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Average Salaries and Location
Here’s another factor that can impact the average nurse’s salary: location. After all, wages and overall cost of living can vary dramatically depending on whether you live in, say, a small town or close to a pricey urban center.
Check this chart to see how average nurse salaries compare state by state. Note that these figures reflect LPN salaries, which are at the lower end of the spectrum, but they can give you an idea of how much nurses make by location. This could be good information to consider when deciding where to practice.
|State||Mean Annual Nurse Salary|
|District of Columbia||$62,010|
How Much Does it Cost to Get a Nursing Degree?
The cost of getting a nursing degree varies based on the type of nursing program you choose. Each of the nursing positions listed above requires different degrees and certification.
• The process to become an LVN/LPN generally costs between $1,000 and $5,000.
• Taking an RN two-year associate’s program can cost $3,500 per year at public institutions; $15,470 per year at private schools.
• An alternative is to become an RN through a four-year bachelor’s program. This process works similarly to most other bachelor’s degree programs and typically costs the same as a four-year college or university.
• In addition to having already been an RN, both CNS and NP careers require advanced degrees. Typically, a masters of science in nursing (MSN) is required for both positions, which can cost between $18,000 to $57,000 in total.
• Some choose to further their education, becoming a Doctor of Nursing Practice (DNP). These degrees can be expensive but also have the potential to increase a nurse’s salary. After a master’s degree, expect to pay an additional $20,000 to $40,000, but your nursing salary is likely to rise, too.
There are usually costs beyond nursing school tuition. You’ll likely have to buy textbooks and supplies like a lab coat, scrubs, and a stethoscope. Many programs also charge additional lab fees each semester. Many schools will require nursing students to take out liability insurance and get some mandatory immunizations.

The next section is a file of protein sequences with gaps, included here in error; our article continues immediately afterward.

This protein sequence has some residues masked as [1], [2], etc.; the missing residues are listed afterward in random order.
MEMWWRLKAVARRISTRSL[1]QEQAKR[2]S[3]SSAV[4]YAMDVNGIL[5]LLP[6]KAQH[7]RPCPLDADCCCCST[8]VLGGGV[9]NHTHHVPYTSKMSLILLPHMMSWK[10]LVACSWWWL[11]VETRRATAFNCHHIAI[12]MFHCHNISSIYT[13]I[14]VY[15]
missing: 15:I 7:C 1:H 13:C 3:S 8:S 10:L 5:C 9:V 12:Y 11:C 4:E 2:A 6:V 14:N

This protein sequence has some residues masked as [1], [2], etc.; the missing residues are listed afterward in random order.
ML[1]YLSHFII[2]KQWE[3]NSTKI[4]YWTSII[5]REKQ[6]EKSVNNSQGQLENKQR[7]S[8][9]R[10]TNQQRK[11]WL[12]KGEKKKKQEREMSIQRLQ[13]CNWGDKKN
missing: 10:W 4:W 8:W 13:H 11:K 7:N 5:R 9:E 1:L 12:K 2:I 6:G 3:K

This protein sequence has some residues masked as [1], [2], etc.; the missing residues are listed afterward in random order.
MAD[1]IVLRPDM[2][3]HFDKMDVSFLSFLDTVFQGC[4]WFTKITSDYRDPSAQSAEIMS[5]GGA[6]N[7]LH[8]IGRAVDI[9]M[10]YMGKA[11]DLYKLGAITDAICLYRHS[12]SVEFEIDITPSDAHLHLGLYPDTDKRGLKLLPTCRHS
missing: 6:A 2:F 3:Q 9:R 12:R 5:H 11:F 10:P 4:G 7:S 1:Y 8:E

After graduating from your chosen program(s), you’ll also likely want to factor in the cost of licensing and exam fees as you enter the job market.
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Paying for Your Nursing Degree
Becoming a nurse can be a pricey process, depending on the path you choose. But there are options available to help students pay for their nursing degree. The American Association of Colleges of Nursing has a database of scholarships for nursing schools. As you may know, scholarships don’t need to be repaid. This can make them an especially valuable resource in making ends meet as a nursing student.
In addition, federal aid, including grants, scholarships, work-study, and federal student loans could provide some relief. To apply, students must fill out the Free Application for Federal Student Aid (FAFSA) each year.
Student Loan Forgiveness Options for Nurses
There are a number of student loan forgiveness programs available to nurses. Keep in mind that each typically has its own program requirements, so it’s helpful to review them closely to determine whether you qualify.
• Public Service Loan Forgiveness (PSLF) forgives certain federal Direct loans after 10 years of qualifying, on-time payments. This program is open to borrowers who work for a qualifying organization. You can find details online about qualifying for the PSLF program to see if you could benefit from it.